AgResource's Market Outlook by Ben Buckner

 

The Near Term Market Outlook

The near to medium term supply-side picture is becoming clear, and it still centers on South American production, and what looks to be a major increase in corn & soybean exportable surpluses. In recent weeks AgResource has focused quite a bit on South America, including in our webinar for Midplains last week, and indeed time is running out to affect production there. The lack of drought this year has been important for soybean yields, and we’ve raised our Brazilian soy crop estimate in recent days to 107 Million Metric Tons, vs. the USDA’s 105 and vs. Brazil’s crop of just 96.5 MMTs a year ago.

Brazilian Fertilizer Sales & Safrinha Corn Area

Brazilian Corn Production

But it also looks to affect corn S & D. The graphic above charts Brazilian fertilizer sales against safrinha (second crop) corn acres, which are planted in Feb/Mar. Fertilizer sales have been much better than expected, and amid a rapid pace of soy harvesting  - and so far rapid place of corn planting – the USDA and CONAB (Brazil’s equivalent to USDA) estimates look at least too low by 3-5%.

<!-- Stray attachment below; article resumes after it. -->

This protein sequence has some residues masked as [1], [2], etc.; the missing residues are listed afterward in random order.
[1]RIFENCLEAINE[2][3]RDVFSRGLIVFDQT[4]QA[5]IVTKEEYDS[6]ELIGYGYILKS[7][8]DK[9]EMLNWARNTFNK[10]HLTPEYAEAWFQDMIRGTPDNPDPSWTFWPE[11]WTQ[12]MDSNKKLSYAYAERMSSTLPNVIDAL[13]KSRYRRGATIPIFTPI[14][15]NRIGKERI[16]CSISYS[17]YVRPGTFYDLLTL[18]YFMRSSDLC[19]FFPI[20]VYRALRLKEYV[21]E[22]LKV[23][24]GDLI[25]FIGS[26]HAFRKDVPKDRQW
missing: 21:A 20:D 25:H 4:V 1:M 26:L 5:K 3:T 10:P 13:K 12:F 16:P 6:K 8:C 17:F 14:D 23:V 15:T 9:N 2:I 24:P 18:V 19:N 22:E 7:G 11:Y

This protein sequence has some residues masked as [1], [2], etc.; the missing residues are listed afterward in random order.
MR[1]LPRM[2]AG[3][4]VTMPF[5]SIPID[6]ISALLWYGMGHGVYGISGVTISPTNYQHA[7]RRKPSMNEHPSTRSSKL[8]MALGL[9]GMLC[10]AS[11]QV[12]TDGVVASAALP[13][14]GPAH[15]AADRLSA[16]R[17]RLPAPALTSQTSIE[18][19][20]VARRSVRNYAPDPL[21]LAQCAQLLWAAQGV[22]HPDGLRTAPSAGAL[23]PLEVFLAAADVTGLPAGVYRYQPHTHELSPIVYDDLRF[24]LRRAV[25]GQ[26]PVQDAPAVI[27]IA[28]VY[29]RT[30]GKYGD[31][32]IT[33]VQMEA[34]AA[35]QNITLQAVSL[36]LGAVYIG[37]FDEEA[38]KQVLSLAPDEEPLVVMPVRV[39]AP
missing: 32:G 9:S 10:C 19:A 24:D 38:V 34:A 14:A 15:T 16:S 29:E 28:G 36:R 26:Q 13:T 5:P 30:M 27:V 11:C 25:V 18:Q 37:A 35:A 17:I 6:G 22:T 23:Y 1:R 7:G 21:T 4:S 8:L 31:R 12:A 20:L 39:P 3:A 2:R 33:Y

Brazilian Corn Production

Brazilian Exportable Supplies

Assuming normal weather Mar-May, Brazil’s corn crop is pegged at 87-88 MMTs, and Brazil’s exportable surplus will reach as high as 29-30 MMTs, vs. just 15 MMTs in 15/16. This is important, (Brazilian exports corn will double) and unfortunately for the US maintaining its recently found share of world trade will be more difficult beginning in July. Brazil’s boost in production may even offset any potential weather issues in the US, and so we advise US farmers to use any test of $4.00-4.10 in the next several months to extend cash sales. So far in 16/17, the US market has been one of big supplies but also very big demand. We fear the market moving forward will be one of ongoing big supplies but shrinking demand. Simply put, South American weather has been much better than Jan/Feb of 2016. The 10-day Brazilian precip forecast is below, with safrinha corn belt highlighted, and there’s no sign yet of any adverse dryness.

Brazilian Forecast

 by Ben Buckner